80

I have a list of dicts:

b = [{u'TOT_PTS_Misc': u'Utley, Alex', u'Total_Points': 96.0},
 {u'TOT_PTS_Misc': u'Russo, Brandon', u'Total_Points': 96.0},
 {u'TOT_PTS_Misc': u'Chappell, Justin', u'Total_Points': 96.0},
 {u'TOT_PTS_Misc': u'Foster, Toney', u'Total_Points': 80.0},
 {u'TOT_PTS_Misc': u'Lawson, Roman', u'Total_Points': 80.0},
 {u'TOT_PTS_Misc': u'Lempke, Sam', u'Total_Points': 80.0},
 {u'TOT_PTS_Misc': u'Gnezda, Alex', u'Total_Points': 78.0},
 {u'TOT_PTS_Misc': u'Kirks, Damien', u'Total_Points': 78.0},
 {u'TOT_PTS_Misc': u'Worden, Tom', u'Total_Points': 78.0},
 {u'TOT_PTS_Misc': u'Korecz, Mike', u'Total_Points': 78.0},
 {u'TOT_PTS_Misc': u'Swartz, Brian', u'Total_Points': 66.0},
 {u'TOT_PTS_Misc': u'Burgess, Randy', u'Total_Points': 66.0},
 {u'TOT_PTS_Misc': u'Smugala, Ryan', u'Total_Points': 66.0},
 {u'TOT_PTS_Misc': u'Harmon, Gary', u'Total_Points': 66.0},
 {u'TOT_PTS_Misc': u'Blasinsky, Scott', u'Total_Points': 60.0},
 {u'TOT_PTS_Misc': u'Carter III, Laymon', u'Total_Points': 60.0},
 {u'TOT_PTS_Misc': u'Coleman, Johnathan', u'Total_Points': 60.0},
 {u'TOT_PTS_Misc': u'Venditti, Nick', u'Total_Points': 60.0},
 {u'TOT_PTS_Misc': u'Blackwell, Devon', u'Total_Points': 60.0},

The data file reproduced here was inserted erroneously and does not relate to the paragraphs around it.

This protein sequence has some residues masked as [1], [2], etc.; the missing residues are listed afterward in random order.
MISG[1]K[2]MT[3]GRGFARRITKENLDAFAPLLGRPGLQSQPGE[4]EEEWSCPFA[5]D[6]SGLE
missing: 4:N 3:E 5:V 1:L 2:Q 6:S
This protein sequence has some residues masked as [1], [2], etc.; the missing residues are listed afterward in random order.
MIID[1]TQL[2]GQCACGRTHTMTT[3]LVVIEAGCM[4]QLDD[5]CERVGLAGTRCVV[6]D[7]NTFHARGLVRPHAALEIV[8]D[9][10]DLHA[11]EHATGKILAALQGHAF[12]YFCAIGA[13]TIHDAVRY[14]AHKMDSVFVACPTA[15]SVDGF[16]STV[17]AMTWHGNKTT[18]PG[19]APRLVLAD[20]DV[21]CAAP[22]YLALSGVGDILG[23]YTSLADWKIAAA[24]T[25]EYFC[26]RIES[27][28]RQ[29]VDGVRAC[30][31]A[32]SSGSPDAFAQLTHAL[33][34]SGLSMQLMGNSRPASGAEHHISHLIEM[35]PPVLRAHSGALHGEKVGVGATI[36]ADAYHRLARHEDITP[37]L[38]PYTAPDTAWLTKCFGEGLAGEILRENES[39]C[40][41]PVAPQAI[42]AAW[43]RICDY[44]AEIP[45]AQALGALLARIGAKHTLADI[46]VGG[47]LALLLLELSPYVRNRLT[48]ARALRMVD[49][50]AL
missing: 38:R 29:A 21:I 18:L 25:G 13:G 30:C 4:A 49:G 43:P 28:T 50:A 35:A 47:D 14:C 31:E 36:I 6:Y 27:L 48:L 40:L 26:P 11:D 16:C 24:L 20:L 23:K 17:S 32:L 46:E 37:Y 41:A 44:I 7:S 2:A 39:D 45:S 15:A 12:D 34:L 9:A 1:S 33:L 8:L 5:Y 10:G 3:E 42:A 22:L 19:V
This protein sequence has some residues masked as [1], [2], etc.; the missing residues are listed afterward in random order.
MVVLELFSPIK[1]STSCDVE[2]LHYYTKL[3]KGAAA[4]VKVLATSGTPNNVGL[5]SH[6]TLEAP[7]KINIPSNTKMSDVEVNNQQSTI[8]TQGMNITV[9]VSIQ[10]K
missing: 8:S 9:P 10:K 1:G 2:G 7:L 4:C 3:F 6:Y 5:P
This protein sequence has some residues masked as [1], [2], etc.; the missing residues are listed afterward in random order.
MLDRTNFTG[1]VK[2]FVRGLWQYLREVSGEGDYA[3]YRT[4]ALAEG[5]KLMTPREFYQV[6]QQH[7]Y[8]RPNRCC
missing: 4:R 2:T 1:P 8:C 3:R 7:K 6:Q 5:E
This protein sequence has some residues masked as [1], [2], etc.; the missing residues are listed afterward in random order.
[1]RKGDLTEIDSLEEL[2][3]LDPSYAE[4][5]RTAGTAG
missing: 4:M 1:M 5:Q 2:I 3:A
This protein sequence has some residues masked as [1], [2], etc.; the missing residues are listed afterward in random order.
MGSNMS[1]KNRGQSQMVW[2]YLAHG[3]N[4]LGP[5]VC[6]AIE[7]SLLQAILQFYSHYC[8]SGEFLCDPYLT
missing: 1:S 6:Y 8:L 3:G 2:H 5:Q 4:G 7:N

{u'TOT_PTS_Misc': u'Kovach, Alex', u'Total_Points': 60.0},
 {u'TOT_PTS_Misc': u'Bolden, Antonio', u'Total_Points': 60.0},
 {u'TOT_PTS_Misc': u'Smith, Ryan', u'Total_Points': 60.0}]

and I need to use a multi key sort reversed by Total_Points, then not reversed by TOT_PTS_Misc.

This can be done at the command prompt like so:

a = sorted(b, key=lambda d: (-d['Total_Points'], d['TOT_PTS_Misc']))

But I have to run this through a function, where I pass in the list and the sort keys. For example, def multikeysort(dict_list, sortkeys):.

How can the lambda line be used which will sort the list, for an arbitrary number of keys that are passed in to the multikeysort function, and take into consideration that the sortkeys may have any number of keys and those that need reversed sorts will be identified with a '-' before it?

66

This answer works for any kind of column in the dictionary -- the negated column need not be a number.

def multikeysort(items, columns):
    from operator import itemgetter
    comparers = [((itemgetter(col[1:].strip()), -1) if col.startswith('-') else
                  (itemgetter(col.strip()), 1)) for col in columns]
    def comparer(left, right):
        for fn, mult in comparers:
            result = cmp(fn(left), fn(right))
            if result:
                return mult * result
        else:
            return 0
    return sorted(items, cmp=comparer)

You can call it like this:

b = [{u'TOT_PTS_Misc': u'Utley, Alex', u'Total_Points': 96.0},
     {u'TOT_PTS_Misc': u'Russo, Brandon', u'Total_Points': 96.0},
     {u'TOT_PTS_Misc': u'Chappell, Justin', u'Total_Points': 96.0},
     {u'TOT_PTS_Misc': u'Foster, Toney', u'Total_Points': 80.0},
     {u'TOT_PTS_Misc': u'Lawson, Roman', u'Total_Points': 80.0},